Imagine you are in a boiling room, enduring the sweltering heat of summer. Wanting to cool off, you instinctively reach for the fan switch. But turning on the fan is not necessarily a solution to the summer heat problem. Contrary to popular belief, fans do not always cool things down.
Although fans spin air particles around, they increase temperature by producing heat from the electrical current they generate. In a closed system, such as a room with all the doors and windows shut, a fan would cause the space to heat up.
Rhett Alain, professor of physics at Southeastern Louisiana University, demonstrated this effect in an experiment that used two equally sized Honeywell fans. The first was placed in a closed box, resembling an insulated room. The second was placed outside the box. Sensors next to both fans showed that the temperature within the enclosed system increased by a constant rate of 0.011 °C per second, while the temperature outside the box remained constant. Regardless of the fan’s speed settings, heat was produced within the box.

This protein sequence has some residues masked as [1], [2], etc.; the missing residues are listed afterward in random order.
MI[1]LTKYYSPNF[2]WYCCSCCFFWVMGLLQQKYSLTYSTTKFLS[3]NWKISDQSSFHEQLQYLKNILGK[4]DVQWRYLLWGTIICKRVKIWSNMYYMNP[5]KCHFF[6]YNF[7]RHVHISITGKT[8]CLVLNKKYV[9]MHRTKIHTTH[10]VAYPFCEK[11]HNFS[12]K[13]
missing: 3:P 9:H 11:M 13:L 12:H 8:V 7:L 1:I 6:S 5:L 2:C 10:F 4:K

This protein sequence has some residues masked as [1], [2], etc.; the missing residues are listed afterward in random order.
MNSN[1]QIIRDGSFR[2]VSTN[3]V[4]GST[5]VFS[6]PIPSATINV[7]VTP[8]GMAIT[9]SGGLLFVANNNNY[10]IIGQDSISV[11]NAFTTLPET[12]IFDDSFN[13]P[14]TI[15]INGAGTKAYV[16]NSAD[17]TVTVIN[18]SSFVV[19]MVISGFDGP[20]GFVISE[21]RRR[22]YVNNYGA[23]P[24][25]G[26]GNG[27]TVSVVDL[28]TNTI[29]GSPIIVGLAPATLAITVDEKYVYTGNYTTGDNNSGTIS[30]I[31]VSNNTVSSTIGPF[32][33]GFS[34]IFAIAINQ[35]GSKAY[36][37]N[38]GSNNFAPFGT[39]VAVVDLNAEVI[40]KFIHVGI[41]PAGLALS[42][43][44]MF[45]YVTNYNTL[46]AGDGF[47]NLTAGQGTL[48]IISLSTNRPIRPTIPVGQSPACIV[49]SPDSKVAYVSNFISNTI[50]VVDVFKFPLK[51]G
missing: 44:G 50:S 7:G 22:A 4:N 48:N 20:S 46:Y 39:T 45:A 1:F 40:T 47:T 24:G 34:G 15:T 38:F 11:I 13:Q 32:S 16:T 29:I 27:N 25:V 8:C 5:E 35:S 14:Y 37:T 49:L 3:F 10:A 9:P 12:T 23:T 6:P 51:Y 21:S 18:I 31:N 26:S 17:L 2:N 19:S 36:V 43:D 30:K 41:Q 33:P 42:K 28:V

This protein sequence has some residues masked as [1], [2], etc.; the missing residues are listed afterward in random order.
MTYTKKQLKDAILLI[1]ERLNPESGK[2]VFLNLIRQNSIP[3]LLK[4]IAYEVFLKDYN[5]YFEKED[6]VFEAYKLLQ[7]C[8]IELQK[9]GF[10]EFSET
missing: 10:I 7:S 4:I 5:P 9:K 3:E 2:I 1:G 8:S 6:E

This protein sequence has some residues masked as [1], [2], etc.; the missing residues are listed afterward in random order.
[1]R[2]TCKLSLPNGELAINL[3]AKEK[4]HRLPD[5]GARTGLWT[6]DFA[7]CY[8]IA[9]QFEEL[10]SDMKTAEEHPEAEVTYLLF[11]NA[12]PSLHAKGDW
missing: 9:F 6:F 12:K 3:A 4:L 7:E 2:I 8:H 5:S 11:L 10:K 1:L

Unlike air conditioning, which cools the current of air using coolants and refrigerants, fans cool you down by causing the water present on your skin in the form of sweat to evaporate. “The process of evaporation actually takes heat energy from your skin to cool you down,” said Eric Brown, Yale professor of mechanical engineering. Thus fans are ideal for dry climates, where they increase the rate at which perspiration evaporates.
But next time you want a reprieve from the summer heat, think twice before turning on your fan.
Cover Image: Like other electronic devices that produce currents, fans generate heat energy. Image courtesy of Ratan X, Creative Commons.